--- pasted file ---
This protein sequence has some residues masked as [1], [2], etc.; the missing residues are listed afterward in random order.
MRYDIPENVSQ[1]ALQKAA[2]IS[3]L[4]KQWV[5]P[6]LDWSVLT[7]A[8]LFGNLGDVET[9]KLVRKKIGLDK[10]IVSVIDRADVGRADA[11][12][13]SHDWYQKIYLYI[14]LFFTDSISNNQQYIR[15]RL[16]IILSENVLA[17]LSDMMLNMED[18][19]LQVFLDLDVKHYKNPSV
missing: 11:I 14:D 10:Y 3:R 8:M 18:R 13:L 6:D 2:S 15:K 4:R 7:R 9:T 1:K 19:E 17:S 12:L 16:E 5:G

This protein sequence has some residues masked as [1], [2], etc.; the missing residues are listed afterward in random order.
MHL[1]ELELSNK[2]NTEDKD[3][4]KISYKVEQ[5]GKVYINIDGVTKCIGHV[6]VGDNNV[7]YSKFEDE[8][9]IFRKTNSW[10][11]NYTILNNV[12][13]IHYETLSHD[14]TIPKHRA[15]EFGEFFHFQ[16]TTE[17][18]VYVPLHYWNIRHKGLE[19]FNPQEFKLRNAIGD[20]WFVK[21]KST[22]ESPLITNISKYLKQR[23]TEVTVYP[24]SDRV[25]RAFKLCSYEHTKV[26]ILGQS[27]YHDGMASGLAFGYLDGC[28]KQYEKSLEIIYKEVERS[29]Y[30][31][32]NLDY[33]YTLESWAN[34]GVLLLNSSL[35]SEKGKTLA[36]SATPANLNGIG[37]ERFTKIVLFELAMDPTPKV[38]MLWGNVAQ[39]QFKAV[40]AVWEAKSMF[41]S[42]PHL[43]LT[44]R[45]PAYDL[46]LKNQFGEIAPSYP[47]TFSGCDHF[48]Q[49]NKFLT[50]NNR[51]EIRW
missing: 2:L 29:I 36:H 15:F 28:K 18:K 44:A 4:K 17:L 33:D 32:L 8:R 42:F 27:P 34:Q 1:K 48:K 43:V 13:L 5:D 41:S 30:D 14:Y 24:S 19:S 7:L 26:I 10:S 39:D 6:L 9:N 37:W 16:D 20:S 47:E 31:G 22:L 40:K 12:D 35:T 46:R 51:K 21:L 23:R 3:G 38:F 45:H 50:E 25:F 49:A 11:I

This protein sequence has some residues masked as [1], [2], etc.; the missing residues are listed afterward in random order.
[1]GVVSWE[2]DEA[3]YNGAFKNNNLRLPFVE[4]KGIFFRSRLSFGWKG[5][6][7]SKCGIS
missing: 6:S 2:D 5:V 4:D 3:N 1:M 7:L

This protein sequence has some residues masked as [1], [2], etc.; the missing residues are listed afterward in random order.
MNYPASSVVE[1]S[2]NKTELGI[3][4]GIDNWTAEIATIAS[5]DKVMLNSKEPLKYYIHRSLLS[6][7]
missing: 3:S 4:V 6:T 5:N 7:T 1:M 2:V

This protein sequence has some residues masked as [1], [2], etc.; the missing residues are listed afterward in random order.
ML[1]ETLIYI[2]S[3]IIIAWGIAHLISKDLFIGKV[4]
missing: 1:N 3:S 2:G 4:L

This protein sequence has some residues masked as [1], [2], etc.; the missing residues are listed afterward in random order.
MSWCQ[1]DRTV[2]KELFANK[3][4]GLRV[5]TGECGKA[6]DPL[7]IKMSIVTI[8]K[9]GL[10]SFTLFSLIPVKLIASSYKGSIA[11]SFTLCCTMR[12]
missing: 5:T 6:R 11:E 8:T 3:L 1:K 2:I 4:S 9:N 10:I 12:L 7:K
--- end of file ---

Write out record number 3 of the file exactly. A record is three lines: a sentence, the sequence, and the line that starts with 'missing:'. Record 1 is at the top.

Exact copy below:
This protein sequence has some residues masked as [1], [2], etc.; the missing residues are listed afterward in random order.
[1]GVVSWE[2]DEA[3]YNGAFKNNNLRLPFVE[4]KGIFFRSRLSFGWKG[5][6][7]SKCGIS
missing: 6:S 2:D 5:V 4:D 3:N 1:M 7:L